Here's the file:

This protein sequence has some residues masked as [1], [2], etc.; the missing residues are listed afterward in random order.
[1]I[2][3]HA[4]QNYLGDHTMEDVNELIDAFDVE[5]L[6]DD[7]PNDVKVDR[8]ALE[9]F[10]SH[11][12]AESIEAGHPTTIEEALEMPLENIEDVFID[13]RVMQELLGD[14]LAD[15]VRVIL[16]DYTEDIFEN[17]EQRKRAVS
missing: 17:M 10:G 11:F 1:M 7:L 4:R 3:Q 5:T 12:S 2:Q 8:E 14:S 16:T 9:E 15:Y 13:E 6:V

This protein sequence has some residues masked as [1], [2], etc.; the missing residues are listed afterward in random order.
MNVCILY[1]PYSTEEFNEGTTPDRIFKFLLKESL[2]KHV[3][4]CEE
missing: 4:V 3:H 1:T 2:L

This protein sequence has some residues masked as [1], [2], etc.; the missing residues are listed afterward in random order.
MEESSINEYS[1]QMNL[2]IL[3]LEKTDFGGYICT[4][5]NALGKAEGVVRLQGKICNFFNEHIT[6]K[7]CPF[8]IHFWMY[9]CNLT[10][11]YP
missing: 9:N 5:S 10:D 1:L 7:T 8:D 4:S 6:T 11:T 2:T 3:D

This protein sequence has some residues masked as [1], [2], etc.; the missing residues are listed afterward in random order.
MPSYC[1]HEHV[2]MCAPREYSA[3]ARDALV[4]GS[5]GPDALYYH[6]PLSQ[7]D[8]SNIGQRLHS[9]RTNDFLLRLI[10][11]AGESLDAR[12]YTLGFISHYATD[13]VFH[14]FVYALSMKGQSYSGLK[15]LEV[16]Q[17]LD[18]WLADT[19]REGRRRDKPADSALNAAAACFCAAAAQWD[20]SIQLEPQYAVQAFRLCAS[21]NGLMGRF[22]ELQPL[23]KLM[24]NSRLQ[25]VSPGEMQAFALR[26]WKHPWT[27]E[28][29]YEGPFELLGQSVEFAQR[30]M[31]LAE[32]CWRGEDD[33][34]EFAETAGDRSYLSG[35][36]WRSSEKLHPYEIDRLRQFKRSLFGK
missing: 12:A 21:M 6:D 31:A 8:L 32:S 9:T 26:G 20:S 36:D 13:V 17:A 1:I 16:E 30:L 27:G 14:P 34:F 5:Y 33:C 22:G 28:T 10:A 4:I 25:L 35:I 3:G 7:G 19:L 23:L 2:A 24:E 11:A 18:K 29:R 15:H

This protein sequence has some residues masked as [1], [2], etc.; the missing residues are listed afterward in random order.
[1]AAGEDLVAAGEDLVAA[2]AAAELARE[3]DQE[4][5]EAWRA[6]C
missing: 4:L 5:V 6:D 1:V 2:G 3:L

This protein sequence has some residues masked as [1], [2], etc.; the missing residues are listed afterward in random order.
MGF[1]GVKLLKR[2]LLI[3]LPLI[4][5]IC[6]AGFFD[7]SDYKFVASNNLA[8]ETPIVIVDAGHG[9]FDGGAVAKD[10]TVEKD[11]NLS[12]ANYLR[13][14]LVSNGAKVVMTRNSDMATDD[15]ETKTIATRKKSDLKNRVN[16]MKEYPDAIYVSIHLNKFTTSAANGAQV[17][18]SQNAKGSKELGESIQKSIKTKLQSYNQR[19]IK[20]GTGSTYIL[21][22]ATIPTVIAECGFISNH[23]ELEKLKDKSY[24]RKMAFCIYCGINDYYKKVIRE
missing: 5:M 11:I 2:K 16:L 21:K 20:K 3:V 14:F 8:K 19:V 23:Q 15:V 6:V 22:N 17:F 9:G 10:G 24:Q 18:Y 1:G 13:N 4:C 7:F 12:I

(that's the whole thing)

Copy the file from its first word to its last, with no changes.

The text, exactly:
This protein sequence has some residues masked as [1], [2], etc.; the missing residues are listed afterward in random order.
[1]I[2][3]HA[4]QNYLGDHTMEDVNELIDAFDVE[5]L[6]DD[7]PNDVKVDR[8]ALE[9]F[10]SH[11][12]AESIEAGHPTTIEEALEMPLENIEDVFID[13]RVMQELLGD[14]LAD[15]VRVIL[16]DYTEDIFEN[17]EQRKRAVS
missing: 17:M 10:G 11:F 1:M 7:L 4:R 3:Q 5:T 12:S 2:Q 8:E 14:S 16:T 9:E 15:Y 13:E 6:V

This protein sequence has some residues masked as [1], [2], etc.; the missing residues are listed afterward in random order.
MNVCILY[1]PYSTEEFNEGTTPDRIFKFLLKESL[2]KHV[3][4]CEE
missing: 4:V 3:H 1:T 2:L

This protein sequence has some residues masked as [1], [2], etc.; the missing residues are listed afterward in random order.
MEESSINEYS[1]QMNL[2]IL[3]LEKTDFGGYICT[4][5]NALGKAEGVVRLQGKICNFFNEHIT[6]K[7]CPF[8]IHFWMY[9]CNLT[10][11]YP
missing: 9:N 5:S 10:D 1:L 7:T 8:D 4:S 6:T 11:T 2:T 3:D

This protein sequence has some residues masked as [1], [2], etc.; the missing residues are listed afterward in random order.
MPSYC[1]HEHV[2]MCAPREYSA[3]ARDALV[4]GS[5]GPDALYYH[6]PLSQ[7]D[8]SNIGQRLHS[9]RTNDFLLRLI[10][11]AGESLDAR[12]YTLGFISHYATD[13]VFH[14]FVYALSMKGQSYSGLK[15]LEV[16]Q[17]LD[18]WLADT[19]REGRRRDKPADSALNAAAACFCAAAAQWD[20]SIQLEPQYAVQAFRLCAS[21]NGLMGRF[22]ELQPL[23]KLM[24]NSRLQ[25]VSPGEMQAFALR[26]WKHPWT[27]E[28][29]YEGPFELLGQSVEFAQR[30]M[31]LAE[32]CWRGEDD[33][34]EFAETAGDRSYLSG[35][36]WRSSEKLHPYEIDRLRQFKRSLFGK
missing: 12:A 21:M 6:D 31:A 8:L 32:S 9:T 26:G 20:S 36:D 13:V 17:A 1:I 16:E 30:L 27:G 14:P 34:F 5:Y 33:C 22:G 28:T 10:A 4:I 25:L 35:I 3:G 7:G 19:L 23:L 2:A 24:E 11:A 18:K 29:R 15:H

This protein sequence has some residues masked as [1], [2], etc.; the missing residues are listed afterward in random order.
[1]AAGEDLVAAGEDLVAA[2]AAAELARE[3]DQE[4][5]EAWRA[6]C
missing: 4:L 5:V 6:D 1:V 2:G 3:L

This protein sequence has some residues masked as [1], [2], etc.; the missing residues are listed afterward in random order.
MGF[1]GVKLLKR[2]LLI[3]LPLI[4][5]IC[6]AGFFD[7]SDYKFVASNNLA[8]ETPIVIVDAGHG[9]FDGGAVAKD[10]TVEKD[11]NLS[12]ANYLR[13][14]LVSNGAKVVMTRNSDMATDD[15]ETKTIATRKKSDLKNRVN[16]MKEYPDAIYVSIHLNKFTTSAANGAQV[17][18]SQNAKGSKELGESIQKSIKTKLQSYNQR[19]IK[20]GTGSTYIL[21][22]ATIPTVIAECGFISNH[23]ELEKLKDKSY[24]RKMAFCIYCGINDYYKKVIRE
missing: 5:M 11:I 2:K 16:L 21:K 20:K 3:V 14:F 8:K 19:V 23:Q 15:V 6:V 22:N 17:F 9:G 10:G 24:Q 18:Y 1:G 13:N 4:C 7:F 12:I